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This document is part of a series of documents covering Continuous Integration setup for a UI5 application.
  1. Setting up Jenkins with GitHub
  2. Setting up Jenkins with GitHub (on Linux - Ubuntu 14.04)
  3. Configuring Jenkins to run Unit tests and Lint checks
  4. Configuring Jenkins to run Build Automatically on Code Push       ( You are currently here )

In the last article we configured a build on Jenkins to run unit tests and lint checks. We now focus on triggering a build in Jenkins when you push code to a GitHub repository.

Figure 1: Continuous Integration setup with Jenkins

Running builds as soon as code is pushed to the central repository is important, as it enables you to detect problems quickly and locate them more easily.

To know how to configure a Jenkins build for a UI5 project, please refer to Setting Up Jenkins with GitHub.

Before you can start with the process given below, you will need to install the GitHub plugin on your Jenkins server.

N.B.: At the end of this document is a video in which all the required steps are carried out. You could watch the video for a quick setup.

1. Configuring Jenkins

Although we have configured Jenkins to communicate with our repository on GitHub, we still have to manually start the build from Jenkins. To automatically run builds, Jenkins listens for POST requests at a Hook URL. We need to give this URL to the repository on GitHub. Then, whenever code is pushed to that repository, GitHub will send a POST request to the Hook URL and Jenkins will run the build.

To get the Hook URL of Jenkins, Open the Jenkins Dashboard.

Go to: Manage Jenkins > Configure System

Under GitHub Plugin Configuration, Click on ‘Advanced…’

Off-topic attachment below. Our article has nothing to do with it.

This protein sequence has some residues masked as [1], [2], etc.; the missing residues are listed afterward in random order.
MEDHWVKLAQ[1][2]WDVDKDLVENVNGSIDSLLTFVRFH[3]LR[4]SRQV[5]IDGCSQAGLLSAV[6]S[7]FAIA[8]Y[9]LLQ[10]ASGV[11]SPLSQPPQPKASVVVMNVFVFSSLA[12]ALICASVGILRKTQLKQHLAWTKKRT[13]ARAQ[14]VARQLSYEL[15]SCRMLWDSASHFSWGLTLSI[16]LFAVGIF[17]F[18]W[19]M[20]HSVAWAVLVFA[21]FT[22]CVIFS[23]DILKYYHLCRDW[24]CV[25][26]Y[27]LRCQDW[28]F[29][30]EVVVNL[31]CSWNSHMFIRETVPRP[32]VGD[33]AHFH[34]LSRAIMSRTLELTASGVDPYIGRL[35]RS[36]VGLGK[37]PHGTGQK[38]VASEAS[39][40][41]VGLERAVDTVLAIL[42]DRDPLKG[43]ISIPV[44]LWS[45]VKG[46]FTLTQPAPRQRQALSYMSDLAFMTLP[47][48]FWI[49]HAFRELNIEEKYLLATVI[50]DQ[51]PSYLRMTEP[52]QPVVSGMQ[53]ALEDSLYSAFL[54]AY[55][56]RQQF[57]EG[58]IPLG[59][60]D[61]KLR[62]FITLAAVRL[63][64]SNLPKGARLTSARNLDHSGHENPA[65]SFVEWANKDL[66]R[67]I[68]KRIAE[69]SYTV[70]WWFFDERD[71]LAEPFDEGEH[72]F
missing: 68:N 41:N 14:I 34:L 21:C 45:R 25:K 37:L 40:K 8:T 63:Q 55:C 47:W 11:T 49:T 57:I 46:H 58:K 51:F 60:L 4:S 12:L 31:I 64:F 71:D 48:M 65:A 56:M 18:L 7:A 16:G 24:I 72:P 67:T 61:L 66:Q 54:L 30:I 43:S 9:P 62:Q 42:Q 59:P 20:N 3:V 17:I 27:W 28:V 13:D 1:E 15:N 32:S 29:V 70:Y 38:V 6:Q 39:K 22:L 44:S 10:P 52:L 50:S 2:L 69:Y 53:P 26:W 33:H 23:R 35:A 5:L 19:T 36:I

Check ‘Specify another hook url for GitHub configuration’

A textbox will appear with a hook URL. This is the Hook URL at which Jenkins will listen for POST requests. Copy this URL and go to the next step.

2. Configuring GitHub Repository

We now have to provide the Hook URL we got from Jenkins in the previous step.

Open your repository on GitHub.

Click ‘Settings’ on the navigation bar on the right-hand side of the screen.

Click ‘Webhooks & services’ on the navigation bar on the left-hand side of the screen.

Paste the URL you copied in the previous step as the ‘Payload URL’.

You can select the events for which you want the Jenkins build to be triggered. We will select ‘Just the push event’ because we want to run the build when we push our code to the repository.

Alternatively, you can click on ‘Let me select individual events’ to get a list of all the events that you can select to trigger your Jenkins build.

Click ‘Add webhook’ to add the webhook.

You should now see the webhook you just added in the list of Webhooks for that repository like this.

3. Configuring Jenkins Project

We now have Jenkins configured to run builds automatically when code is pushed to central repositories. However, Jenkins doesn’t run all builds for all projects. To specify which project builds need to run, we have to modify the project configuration.

In Jenkins, go to the project configuration of the project for which you want to run an automated build.

In the ‘Build Triggers’ section, select ‘Build when a change is pushed to GitHub’.

Save your project.

Jenkins will now run the build when you push your code to the GitHub repository.

Here's a video with all the above steps being done:


With this article, we come to the conclusion of the three part series where we configured a Continuous Integration server running Jenkins for a SAPUI5 project. If you have read all the articles, you will now be able to:

  • Configure a continuous integration server (running Jenkins) to communicate with a repository on GitHub (Setting Up Jenkins with GitHub).
  • Configure the continuous integration server to run unit tests and lint checks as a part of the build (Configuring Jenkins for Unit tests and Lint checks).
  • Configure the continuous integration server to automatically run your build when code is pushed to your repository on GitHub (this document).

Continuous Integration is a practice that helps detect errors quickly and locate them easily. Once a culture of continuous integration has been set up, the next step is Continuous Delivery. Continuous Delivery is a set of practices that ensures that all the code that is produced is ready for deployment. In the next series, we will look at how we can implement continuous delivery for a SAPUI5 project.

This document was written with the contribution of: mounika.ganta